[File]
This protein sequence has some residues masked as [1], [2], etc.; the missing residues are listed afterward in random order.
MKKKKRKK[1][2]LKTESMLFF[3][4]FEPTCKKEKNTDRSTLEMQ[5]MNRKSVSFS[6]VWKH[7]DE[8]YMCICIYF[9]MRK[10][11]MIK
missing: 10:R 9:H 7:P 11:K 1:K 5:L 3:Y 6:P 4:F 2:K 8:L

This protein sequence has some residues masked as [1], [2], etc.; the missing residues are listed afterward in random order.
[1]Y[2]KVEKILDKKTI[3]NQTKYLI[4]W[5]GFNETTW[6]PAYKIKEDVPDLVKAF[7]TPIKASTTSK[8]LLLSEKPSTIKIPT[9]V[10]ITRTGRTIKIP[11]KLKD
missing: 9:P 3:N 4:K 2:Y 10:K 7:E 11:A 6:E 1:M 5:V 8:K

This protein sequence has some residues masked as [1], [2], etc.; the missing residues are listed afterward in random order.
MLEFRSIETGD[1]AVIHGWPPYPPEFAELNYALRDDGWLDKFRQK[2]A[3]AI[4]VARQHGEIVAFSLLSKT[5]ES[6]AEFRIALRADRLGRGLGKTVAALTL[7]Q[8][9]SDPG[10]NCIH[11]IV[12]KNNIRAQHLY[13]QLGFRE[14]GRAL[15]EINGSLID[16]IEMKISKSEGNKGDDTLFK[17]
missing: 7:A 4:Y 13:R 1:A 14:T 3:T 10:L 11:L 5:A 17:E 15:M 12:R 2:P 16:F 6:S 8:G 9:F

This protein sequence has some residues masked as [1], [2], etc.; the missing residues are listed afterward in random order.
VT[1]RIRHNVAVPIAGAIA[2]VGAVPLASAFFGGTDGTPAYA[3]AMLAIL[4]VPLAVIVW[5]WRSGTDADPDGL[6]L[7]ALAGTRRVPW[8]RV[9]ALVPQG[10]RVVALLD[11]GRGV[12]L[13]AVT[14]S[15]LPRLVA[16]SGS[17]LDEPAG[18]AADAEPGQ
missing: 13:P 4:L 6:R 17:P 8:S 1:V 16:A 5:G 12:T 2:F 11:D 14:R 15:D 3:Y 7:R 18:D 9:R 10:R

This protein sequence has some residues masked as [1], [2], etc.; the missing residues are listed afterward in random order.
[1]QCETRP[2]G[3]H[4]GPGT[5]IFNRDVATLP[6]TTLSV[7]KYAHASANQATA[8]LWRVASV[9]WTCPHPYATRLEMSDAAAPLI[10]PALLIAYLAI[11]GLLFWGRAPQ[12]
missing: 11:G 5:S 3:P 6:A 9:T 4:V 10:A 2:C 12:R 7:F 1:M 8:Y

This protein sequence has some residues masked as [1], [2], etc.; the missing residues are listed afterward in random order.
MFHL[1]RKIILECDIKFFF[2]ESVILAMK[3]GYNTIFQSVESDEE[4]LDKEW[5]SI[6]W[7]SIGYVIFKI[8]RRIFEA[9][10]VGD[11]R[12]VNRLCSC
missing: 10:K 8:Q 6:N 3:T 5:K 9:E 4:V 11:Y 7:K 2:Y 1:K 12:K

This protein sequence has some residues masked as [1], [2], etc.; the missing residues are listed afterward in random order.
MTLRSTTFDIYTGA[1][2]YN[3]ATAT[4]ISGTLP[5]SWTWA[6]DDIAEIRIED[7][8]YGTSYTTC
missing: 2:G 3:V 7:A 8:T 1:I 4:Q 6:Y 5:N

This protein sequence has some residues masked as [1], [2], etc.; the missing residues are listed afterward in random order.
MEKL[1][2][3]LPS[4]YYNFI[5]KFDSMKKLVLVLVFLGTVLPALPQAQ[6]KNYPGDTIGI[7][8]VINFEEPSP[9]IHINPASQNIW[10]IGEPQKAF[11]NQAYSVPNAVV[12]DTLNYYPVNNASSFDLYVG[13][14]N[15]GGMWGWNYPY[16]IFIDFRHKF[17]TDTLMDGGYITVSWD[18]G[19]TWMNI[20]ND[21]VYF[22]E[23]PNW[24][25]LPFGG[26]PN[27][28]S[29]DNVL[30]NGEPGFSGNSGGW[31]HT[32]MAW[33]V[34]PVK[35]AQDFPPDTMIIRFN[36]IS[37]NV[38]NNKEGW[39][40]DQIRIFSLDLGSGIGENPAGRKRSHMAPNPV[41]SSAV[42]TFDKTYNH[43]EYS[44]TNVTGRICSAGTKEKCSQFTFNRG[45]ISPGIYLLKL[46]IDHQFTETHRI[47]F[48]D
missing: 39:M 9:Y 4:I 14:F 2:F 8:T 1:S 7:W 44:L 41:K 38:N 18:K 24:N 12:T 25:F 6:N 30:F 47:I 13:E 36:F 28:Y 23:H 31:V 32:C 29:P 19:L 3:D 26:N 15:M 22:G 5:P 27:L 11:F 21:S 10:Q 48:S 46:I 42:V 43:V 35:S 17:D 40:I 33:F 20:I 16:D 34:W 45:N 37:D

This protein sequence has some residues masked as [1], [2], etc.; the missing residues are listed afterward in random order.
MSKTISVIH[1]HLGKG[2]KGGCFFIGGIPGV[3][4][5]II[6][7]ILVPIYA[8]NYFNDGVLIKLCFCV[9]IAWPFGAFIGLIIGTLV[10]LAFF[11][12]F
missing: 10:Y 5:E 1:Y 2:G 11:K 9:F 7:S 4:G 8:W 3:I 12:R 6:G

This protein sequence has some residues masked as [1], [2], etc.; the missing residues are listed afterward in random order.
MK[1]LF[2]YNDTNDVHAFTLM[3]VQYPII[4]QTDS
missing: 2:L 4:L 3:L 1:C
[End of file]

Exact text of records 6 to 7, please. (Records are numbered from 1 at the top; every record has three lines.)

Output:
This protein sequence has some residues masked as [1], [2], etc.; the missing residues are listed afterward in random order.
MFHL[1]RKIILECDIKFFF[2]ESVILAMK[3]GYNTIFQSVESDEE[4]LDKEW[5]SI[6]W[7]SIGYVIFKI[8]RRIFEA[9][10]VGD[11]R[12]VNRLCSC
missing: 10:K 8:Q 6:N 3:T 5:K 9:E 4:V 11:Y 7:K 2:Y 1:K 12:K

This protein sequence has some residues masked as [1], [2], etc.; the missing residues are listed afterward in random order.
MTLRSTTFDIYTGA[1][2]YN[3]ATAT[4]ISGTLP[5]SWTWA[6]DDIAEIRIED[7][8]YGTSYTTC
missing: 2:G 3:V 7:A 8:T 1:I 4:Q 6:Y 5:N